Harper has had a minority government that has been allowed to govern as a majority. Related to that, while the country has experienced the most terrible economic crisis in memory, the solutions implemented by the government have been in the interests of corporations and at the expense of working people and their communities.
What, in your opinion, are the important differences between your party and the Communist Party of Canada (Marxist-Leninist)?
The CPC(ML) was formed in the 1970's, guided by a particular ideological trend, and is a separate party from the CPC. While our members may cooperate in the labour and social movements, we do not have formal relations or an alliance with the CPC(ML).
What's your party's attitude toward Communist governments in other parts of the world, particularly in Cuba, China and North Korea?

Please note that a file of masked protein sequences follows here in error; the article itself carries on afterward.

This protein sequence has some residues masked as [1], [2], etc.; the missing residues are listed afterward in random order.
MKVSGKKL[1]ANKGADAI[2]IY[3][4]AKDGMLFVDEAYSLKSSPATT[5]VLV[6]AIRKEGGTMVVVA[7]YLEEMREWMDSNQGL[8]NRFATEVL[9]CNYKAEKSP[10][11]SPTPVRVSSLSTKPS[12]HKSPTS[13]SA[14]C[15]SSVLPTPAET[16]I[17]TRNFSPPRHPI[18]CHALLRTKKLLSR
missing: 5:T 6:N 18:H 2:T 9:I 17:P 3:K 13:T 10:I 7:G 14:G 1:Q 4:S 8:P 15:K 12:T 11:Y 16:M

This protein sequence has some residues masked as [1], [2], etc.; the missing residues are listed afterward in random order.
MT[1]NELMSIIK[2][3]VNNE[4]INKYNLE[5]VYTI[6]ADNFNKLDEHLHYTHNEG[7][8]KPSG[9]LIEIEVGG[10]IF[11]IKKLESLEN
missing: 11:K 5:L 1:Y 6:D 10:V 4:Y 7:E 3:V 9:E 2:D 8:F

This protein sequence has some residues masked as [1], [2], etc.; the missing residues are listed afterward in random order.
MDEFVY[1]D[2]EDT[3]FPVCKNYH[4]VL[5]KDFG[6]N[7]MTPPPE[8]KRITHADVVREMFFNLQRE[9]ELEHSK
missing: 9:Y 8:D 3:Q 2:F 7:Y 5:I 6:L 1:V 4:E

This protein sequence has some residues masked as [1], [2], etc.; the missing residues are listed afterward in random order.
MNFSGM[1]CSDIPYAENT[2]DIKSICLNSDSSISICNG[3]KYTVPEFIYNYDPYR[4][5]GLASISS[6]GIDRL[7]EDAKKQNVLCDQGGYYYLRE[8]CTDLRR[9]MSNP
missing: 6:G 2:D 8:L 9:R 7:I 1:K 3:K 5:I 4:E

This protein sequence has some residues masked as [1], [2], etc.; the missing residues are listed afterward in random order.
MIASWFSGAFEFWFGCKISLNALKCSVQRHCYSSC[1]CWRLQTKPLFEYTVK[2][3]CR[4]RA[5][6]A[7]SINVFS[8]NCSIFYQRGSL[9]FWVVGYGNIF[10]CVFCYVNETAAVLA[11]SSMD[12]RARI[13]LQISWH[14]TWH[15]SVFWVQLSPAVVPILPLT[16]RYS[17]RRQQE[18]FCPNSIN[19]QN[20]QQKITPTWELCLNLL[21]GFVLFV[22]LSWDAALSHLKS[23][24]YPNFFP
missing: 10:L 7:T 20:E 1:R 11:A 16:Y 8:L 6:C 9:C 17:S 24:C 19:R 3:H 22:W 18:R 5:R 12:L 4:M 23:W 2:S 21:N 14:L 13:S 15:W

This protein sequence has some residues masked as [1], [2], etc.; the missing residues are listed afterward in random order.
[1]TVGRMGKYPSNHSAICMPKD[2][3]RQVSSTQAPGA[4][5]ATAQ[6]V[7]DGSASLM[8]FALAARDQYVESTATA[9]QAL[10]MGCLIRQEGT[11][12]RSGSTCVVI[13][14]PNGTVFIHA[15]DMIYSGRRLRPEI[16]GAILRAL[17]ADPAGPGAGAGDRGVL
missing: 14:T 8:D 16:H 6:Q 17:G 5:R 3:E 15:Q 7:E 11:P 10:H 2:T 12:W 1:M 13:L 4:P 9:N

We have relations with the governments of all of these countries, although some are closer than others. In particular, we have a strong relation with the government of Cuba and a long history of solidarity with the Cuban revolution. While we may have differences of opinion with some policies that are adopted by socialist governments around the world, we recognize the right of the people in those countries to identify their own path for social and economic development. We are staunchly opposed to interference by imperialist countries in the affairs of any other country, including the socialist and socialist-oriented ones.
Your party has a long history in Canada, including, at times, being outlawed by the federal government and criticized for its close ties with Stalin. What's your attitude toward that history? What kind of relationship is there between today's party and the party of the mid-20th century?